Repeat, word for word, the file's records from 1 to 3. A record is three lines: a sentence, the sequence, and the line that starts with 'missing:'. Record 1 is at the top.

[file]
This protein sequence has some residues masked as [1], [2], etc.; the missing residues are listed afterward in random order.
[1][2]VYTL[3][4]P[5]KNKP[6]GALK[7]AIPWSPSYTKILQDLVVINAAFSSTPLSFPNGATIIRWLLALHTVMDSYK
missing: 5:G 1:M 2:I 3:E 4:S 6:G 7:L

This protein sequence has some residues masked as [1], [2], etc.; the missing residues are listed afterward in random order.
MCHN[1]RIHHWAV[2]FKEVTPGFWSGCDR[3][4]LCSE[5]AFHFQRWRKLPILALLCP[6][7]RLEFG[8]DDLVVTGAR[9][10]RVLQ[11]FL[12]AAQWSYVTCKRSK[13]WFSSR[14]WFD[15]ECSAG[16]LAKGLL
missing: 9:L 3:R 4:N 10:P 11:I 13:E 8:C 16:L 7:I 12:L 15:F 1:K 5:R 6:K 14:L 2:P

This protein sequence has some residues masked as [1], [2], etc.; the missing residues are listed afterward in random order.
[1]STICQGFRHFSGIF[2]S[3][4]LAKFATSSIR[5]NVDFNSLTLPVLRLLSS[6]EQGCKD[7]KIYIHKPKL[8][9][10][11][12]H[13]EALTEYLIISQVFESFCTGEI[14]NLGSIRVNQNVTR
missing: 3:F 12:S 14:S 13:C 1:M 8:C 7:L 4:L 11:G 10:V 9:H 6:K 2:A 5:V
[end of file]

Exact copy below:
This protein sequence has some residues masked as [1], [2], etc.; the missing residues are listed afterward in random order.
[1][2]VYTL[3][4]P[5]KNKP[6]GALK[7]AIPWSPSYTKILQDLVVINAAFSSTPLSFPNGATIIRWLLALHTVMDSYK
missing: 5:G 1:M 2:I 3:E 4:S 6:G 7:L

This protein sequence has some residues masked as [1], [2], etc.; the missing residues are listed afterward in random order.
MCHN[1]RIHHWAV[2]FKEVTPGFWSGCDR[3][4]LCSE[5]AFHFQRWRKLPILALLCP[6][7]RLEFG[8]DDLVVTGAR[9][10]RVLQ[11]FL[12]AAQWSYVTCKRSK[13]WFSSR[14]WFD[15]ECSAG[16]LAKGLL
missing: 9:L 3:R 4:N 10:P 11:I 13:E 8:C 16:L 7:I 12:L 15:F 1:K 5:R 6:K 14:L 2:P

This protein sequence has some residues masked as [1], [2], etc.; the missing residues are listed afterward in random order.
[1]STICQGFRHFSGIF[2]S[3][4]LAKFATSSIR[5]NVDFNSLTLPVLRLLSS[6]EQGCKD[7]KIYIHKPKL[8][9][10][11][12]H[13]EALTEYLIISQVFESFCTGEI[14]NLGSIRVNQNVTR
missing: 3:F 12:S 14:S 13:C 1:M 8:C 7:L 4:L 11:G 10:V 9:H 6:K 2:A 5:V